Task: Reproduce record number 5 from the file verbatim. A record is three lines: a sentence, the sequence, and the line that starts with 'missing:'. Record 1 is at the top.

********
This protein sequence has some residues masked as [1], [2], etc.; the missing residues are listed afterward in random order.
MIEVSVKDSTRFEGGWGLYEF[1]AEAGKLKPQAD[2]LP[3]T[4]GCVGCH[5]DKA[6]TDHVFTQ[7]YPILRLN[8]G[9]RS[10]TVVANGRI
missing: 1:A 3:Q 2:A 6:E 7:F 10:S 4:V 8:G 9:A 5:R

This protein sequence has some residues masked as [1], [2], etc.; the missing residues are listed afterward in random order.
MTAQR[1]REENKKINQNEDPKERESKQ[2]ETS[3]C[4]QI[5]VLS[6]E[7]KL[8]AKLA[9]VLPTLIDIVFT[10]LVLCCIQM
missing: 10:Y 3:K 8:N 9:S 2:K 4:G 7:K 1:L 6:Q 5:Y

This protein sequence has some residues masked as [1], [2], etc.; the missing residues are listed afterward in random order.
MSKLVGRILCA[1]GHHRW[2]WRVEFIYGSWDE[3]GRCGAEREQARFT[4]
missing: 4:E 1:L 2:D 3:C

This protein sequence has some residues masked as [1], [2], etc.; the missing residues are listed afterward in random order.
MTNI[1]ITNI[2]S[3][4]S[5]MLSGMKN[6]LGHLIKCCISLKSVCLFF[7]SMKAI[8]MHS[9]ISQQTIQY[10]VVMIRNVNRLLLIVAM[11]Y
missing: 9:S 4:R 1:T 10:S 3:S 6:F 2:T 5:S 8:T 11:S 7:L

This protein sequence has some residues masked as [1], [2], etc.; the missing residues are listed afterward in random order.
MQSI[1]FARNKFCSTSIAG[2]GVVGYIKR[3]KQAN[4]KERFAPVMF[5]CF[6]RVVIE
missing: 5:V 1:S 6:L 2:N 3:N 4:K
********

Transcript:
This protein sequence has some residues masked as [1], [2], etc.; the missing residues are listed afterward in random order.
MQSI[1]FARNKFCSTSIAG[2]GVVGYIKR[3]KQAN[4]KERFAPVMF[5]CF[6]RVVIE
missing: 5:V 1:S 6:L 2:N 3:N 4:K